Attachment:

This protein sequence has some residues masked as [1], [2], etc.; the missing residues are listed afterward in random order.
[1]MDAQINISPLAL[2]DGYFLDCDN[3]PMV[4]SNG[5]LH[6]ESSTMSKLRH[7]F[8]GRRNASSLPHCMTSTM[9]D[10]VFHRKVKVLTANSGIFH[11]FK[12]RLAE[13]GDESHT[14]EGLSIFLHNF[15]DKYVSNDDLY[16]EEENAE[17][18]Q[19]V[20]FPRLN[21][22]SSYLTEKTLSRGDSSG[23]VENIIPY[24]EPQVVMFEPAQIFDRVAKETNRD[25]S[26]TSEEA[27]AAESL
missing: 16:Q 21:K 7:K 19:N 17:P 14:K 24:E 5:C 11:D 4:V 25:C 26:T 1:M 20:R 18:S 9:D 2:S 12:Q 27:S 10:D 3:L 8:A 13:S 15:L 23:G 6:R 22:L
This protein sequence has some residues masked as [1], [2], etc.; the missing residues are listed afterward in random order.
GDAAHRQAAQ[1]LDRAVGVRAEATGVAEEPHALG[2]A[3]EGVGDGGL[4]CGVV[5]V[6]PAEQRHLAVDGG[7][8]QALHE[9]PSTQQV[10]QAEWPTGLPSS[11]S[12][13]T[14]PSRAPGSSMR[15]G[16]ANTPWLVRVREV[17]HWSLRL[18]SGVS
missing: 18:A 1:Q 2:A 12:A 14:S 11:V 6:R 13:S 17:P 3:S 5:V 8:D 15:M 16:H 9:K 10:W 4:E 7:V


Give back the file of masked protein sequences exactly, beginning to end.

This protein sequence has some residues masked as [1], [2], etc.; the missing residues are listed afterward in random order.
[1]MDAQINISPLAL[2]DGYFLDCDN[3]PMV[4]SNG[5]LH[6]ESSTMSKLRH[7]F[8]GRRNASSLPHCMTSTM[9]D[10]VFHRKVKVLTANSGIFH[11]FK[12]RLAE[13]GDESHT[14]EGLSIFLHNF[15]DKYVSNDDLY[16]EEENAE[17][18]Q[19]V[20]FPRLN[21][22]SSYLTEKTLSRGDSSG[23]VENIIPY[24]EPQVVMFEPAQIFDRVAKETNRD[25]S[26]TSEEA[27]AAESL
missing: 16:Q 21:K 7:K 19:N 17:P 14:K 24:E 5:C 11:D 4:V 25:C 26:T 1:M 20:R 18:S 9:D 2:S 12:Q 27:S 10:D 3:L 8:A 13:S 15:L 23:G 6:R 22:L
This protein sequence has some residues masked as [1], [2], etc.; the missing residues are listed afterward in random order.
GDAAHRQAAQ[1]LDRAVGVRAEATGVAEEPHALG[2]A[3]EGVGDGGL[4]CGVV[5]V[6]PAEQRHLAVDGG[7][8]QALHE[9]PSTQQV[10]QAEWPTGLPSS[11]S[12][13]T[14]PSRAPGSSMR[15]G[16]ANTPWLVRVREV[17]HWSLRL[18]SGVS
missing: 18:A 1:Q 2:A 12:A 14:S 11:V 6:R 13:S 17:P 3:S 5:V 8:D 15:M 16:H 9:K 10:W 4:E 7:V